Archive for January, 2012|Monthly archive page

Another brick in the (classroom) wall?

Pink Floyd - The Wall

I started my career in the late 1980’s as a Media Studies teacher in Queensland.

One of the Year 12 assessment tasks back then involved students producing a documentary about their school. In doing so, students were required to use different film techniques to create a biased interpretation of their school. They had to choose one of the following scenarios:

  • Scenario 1 – portray the school as a holiday camp, or,
  • Scenario 2 – portray the school as a prison.

Most students chose the ‘prison’ option. They produced a powerful montage of images – camera shots of classroom taken through bars and fences to portray imprisonment, low angles of teachers to make them appear menacing, images showing rows of desks inhabited by bored students, edited interviews of students lamenting about their existence at school.

And most students chose Pink Floyd’s 1980’s hit Another Brick in the Wall as the music soundtrack. By the end of this task, I was well and truly over the students in the song chanting ‘we don’t need an education‘!

What fascinated me most was the reason why students chose the prison option. So one day I ask them why.

They said that they enrolled in the Media Studies course because:

  • They wanted to learn in ways other than the ‘pen and paper’ learning that occurred in traditional subjects
  • They were not tied to rows of desks (as portrayed in the documentaries they produced).

What these students were really saying was ‘we do need an education‘ – but they want to learn in a ways that are different to traditional schooling.

In the 2012, we have more technological tools that appeal to how our students learn best.

What will your students say about learning in your class in 2012?

Will they be another brick in the wall?

Or will you break down the classroom walls?

On my holidays I went to……..

An old favourite for some teachers is to start the year by asking their students about their holidays. Students would then sit down and write a few paragraphs on their holiday highlights.

Why not ask your students to add their holiday highlights in myWorld Atlas. Where did they go? What did they do?

They can easily add a pin to their globe to show the location of their holiday. Then they can create a multimedia display of the features of their holiday.

To do this:

      1. Select Add a pin
      2. Move the pin to the location of the holiday on the globe
      3. Select Save
      4. Add notes, images, videos and weblinks.

A case study will then be added to the pin.

If your students are connected to you in myWorld Atlas Teacher Edition, you will see all of the pins and case studies on your globe.

You can take this a step further by showing all of these pins on a data projector. Students can then select their pin and speak briefly to the class about their holiday.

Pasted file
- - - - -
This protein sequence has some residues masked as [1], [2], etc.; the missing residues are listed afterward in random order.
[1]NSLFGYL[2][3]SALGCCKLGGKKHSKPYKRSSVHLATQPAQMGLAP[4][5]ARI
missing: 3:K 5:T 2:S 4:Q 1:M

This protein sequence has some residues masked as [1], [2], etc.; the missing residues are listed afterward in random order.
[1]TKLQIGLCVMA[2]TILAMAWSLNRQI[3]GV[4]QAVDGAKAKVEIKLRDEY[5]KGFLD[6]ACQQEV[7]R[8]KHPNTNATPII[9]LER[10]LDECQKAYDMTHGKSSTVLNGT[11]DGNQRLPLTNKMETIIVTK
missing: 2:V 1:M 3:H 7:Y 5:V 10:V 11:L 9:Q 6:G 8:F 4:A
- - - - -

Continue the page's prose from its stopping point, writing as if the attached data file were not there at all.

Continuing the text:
Adding a pin to myWorld Atlas

Adding a pin to myWorld Atlas

Students can even go as far as sharing the news of their holiday online with classmates and friends.

Go to www.myworldatlas.com.au and click on the orange pins to see examples of case studies that were created by students in 2011.

myWorld Atlas case studies

myWorld Atlas case studies

Creating a holiday case study is a good way to introduce myWorld atlas to your students.

It will also help you to learn a little bit more about your students at the start of the year.

myWorld Atlas

Bloom’s taxonomy and productivity apps

I have received many enquires from teachers in the last few months about productivity tools that can be used by students on iPads.

Below is a table of productivity apps I have created to help you map out tasks for your students according to Bloom’s taxonomy.

These apps can be used in conjunction with eBookPLUS on your iPad.

HTML Egg Web Page Creator Blurb Mobile Animate Me HD Video Editor for FREE Storyboards myWorld Atlas Polldaddy Idea Sketch inFlowchartLite Stickyboard SlideShark PowerPoint presentations myWorld Atlas Google Quickvoice Recorder Zoho Docs RSS PaperPort Notes Explain Everything LiveJournal Microsoft OneNote Diigo List! Lite SimpleMind+

Jacaranda’s myWorld Atlas app will be released soon. This app can be also used by your students at various levels in Bloom’s taxonomy.

Please let me know of any apps you can add to my Bloom’s taxonomy app list.

Getting to know your students with assessON

A former colleague said to me once that good teachers always start the school year by finding out what their students know.

assessON is the perfect tool to find out what your students already know before you start teaching a new topic or unit.

There are three types of assessments in assessON:

  • Readiness (FOR learning)
  • Progress (AS learning)